Galaxy S24 Ultra: One Day With Samsung’s New Phone

The Galaxy S24 Ultra may look a lot like the Galaxy S23 Ultra at first glance. But Samsung’s newest phones are the first to come with Galaxy AI. It’s an umbrella term for tools and features powered by generative AI that can generate content and responses that sound conversational (but aren’t always accurate) after being trained on data. It’s the same flavor of AI that fuels ChatGPT, and the Galaxy S24 lineup is an example of how the tech is being applied to new smartphones.

This story is part of Samsung Event, CNET’s collection of news, tips and advice around Samsung’s most popular products.

I’ve been using the Galaxy S24 Ultra for a day, and one Galaxy AI feature has stood out to me in that short time: Circle to Search. I just press and hold the home button and draw a circle around anything I see on screen to launch a Google search for that object. It works intuitively and reliably so far and feels practically useful in everyday life unlike other AI-powered additions to the Galaxy S24.

Read more: Samsung’s Galaxy Ring Will Need Less of Your Attention Than a Smartwatch

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I need more time with the S24 Ultra to truly assess the usefulness of Galaxy AI and to test out the new 50-megapixel telephoto camera among other updates.

As I wrote in my initial first impressions story, Samsung’s new AI features don’t feel strikingly new and different from the generative AI features from Microsoft and Google. Instead, the Galaxy S24 Ultra feels like a statement about how generative AI features are becoming table stakes on new phones.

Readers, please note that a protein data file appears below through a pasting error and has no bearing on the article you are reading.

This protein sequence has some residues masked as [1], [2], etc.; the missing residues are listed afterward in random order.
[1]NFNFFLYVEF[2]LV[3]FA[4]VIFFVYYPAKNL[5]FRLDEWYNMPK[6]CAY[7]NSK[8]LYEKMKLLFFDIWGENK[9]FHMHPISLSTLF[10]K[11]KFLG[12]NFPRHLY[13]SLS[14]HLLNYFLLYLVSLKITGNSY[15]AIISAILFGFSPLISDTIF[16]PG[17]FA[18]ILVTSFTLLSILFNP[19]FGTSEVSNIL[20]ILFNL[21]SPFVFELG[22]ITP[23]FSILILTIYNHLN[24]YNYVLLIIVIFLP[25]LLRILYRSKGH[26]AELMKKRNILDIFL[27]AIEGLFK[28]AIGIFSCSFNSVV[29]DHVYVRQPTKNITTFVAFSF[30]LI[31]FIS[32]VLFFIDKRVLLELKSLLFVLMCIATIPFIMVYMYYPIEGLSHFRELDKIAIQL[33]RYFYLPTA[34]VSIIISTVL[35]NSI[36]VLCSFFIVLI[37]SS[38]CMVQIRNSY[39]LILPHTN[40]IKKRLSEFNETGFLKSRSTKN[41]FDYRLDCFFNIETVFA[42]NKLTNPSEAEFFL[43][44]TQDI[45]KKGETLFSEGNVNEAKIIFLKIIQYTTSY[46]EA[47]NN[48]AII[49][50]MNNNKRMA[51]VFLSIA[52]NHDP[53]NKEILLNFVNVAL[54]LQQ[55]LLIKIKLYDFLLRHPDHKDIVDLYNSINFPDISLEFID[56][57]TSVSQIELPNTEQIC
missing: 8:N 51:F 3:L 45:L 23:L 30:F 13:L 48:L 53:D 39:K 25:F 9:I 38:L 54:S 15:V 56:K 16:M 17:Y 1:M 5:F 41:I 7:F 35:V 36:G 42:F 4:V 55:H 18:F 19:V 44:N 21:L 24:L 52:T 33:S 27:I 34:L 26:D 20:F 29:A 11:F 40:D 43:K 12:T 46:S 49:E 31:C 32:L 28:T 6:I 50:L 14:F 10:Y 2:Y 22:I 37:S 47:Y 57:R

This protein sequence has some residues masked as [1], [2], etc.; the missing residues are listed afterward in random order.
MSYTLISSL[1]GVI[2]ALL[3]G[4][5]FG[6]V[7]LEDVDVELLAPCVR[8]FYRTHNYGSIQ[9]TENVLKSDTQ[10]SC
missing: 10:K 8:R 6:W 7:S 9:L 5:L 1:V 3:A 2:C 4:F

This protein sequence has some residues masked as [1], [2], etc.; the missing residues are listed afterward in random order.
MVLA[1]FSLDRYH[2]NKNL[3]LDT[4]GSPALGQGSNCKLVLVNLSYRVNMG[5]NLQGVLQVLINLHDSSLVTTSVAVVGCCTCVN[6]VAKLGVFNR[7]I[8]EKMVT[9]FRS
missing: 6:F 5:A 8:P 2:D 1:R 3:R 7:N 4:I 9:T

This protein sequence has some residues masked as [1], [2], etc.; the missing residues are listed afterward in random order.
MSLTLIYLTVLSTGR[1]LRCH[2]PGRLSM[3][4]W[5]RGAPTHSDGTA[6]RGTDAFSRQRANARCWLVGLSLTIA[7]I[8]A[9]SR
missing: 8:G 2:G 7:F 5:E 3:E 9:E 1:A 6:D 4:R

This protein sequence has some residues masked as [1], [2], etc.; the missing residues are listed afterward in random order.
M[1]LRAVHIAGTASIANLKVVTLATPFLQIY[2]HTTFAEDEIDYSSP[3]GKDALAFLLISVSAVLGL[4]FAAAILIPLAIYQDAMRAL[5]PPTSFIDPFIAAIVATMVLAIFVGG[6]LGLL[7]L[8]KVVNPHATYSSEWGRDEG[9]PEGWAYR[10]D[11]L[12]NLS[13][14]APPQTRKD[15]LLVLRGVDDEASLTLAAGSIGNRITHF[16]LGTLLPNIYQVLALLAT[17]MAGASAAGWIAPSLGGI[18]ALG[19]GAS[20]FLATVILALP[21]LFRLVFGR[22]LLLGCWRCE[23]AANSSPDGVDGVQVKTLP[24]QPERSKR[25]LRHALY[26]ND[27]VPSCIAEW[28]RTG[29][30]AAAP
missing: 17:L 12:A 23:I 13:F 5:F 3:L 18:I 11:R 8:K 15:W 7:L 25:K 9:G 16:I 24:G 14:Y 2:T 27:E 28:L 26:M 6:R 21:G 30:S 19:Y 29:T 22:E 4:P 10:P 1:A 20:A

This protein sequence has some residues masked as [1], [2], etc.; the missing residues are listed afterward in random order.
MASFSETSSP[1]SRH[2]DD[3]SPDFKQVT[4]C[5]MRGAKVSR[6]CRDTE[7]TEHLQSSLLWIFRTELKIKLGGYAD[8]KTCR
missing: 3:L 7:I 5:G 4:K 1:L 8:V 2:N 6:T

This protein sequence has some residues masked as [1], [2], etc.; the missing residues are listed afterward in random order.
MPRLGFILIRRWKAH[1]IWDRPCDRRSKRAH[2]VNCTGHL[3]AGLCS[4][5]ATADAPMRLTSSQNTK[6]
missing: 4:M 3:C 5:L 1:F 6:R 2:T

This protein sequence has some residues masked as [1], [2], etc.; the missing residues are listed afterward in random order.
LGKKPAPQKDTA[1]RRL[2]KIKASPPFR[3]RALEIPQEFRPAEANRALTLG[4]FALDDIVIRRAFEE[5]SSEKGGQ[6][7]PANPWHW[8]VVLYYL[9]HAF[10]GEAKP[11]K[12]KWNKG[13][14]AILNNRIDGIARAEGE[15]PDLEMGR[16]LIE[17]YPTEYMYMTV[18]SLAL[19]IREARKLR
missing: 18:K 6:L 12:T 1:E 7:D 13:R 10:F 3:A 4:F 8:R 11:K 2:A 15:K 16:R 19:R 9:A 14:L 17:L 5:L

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Circle to Search is the standout Galaxy AI feature so far

The Galaxy S24 Ultra's Circle to Search feature being shown on screen
The Galaxy S24 Ultra’s Circle to Search feature.John Kim/CNET

Galaxy AI is a collection of features that spans everything from photo editing to texting, phone calls and note-taking. There’s a tool for moving and removing unwanted objects from photos and refilling the scene so that it looks natural, for example. The Samsung Notes app can organize notes into bullet points and phone calls can be translated between languages in real time. (Check out my first impressions story for a list of some of the top Galaxy AI features.)

But Circle to Search is the one that stood out to me the most. The feature, which was developed in partnership with Google, allows you to search for almost anything on your phone’s screen just by circling it. Based on the time I’ve had with it so far, Circle to Search seems fairly accurate in determining the type of content I’m looking for based on what I’ve circled. 

For example, when I circled an image of the character Siobhan Roy from the HBO drama series Succession in a news article, the Galaxy S24 pulled up results that showed more information about the actress Sarah Snook, who plays her in the series. But when I just circled her outfit, I got results showing where to buy cream-colored blazers and slacks similar to those she was wearing in the image.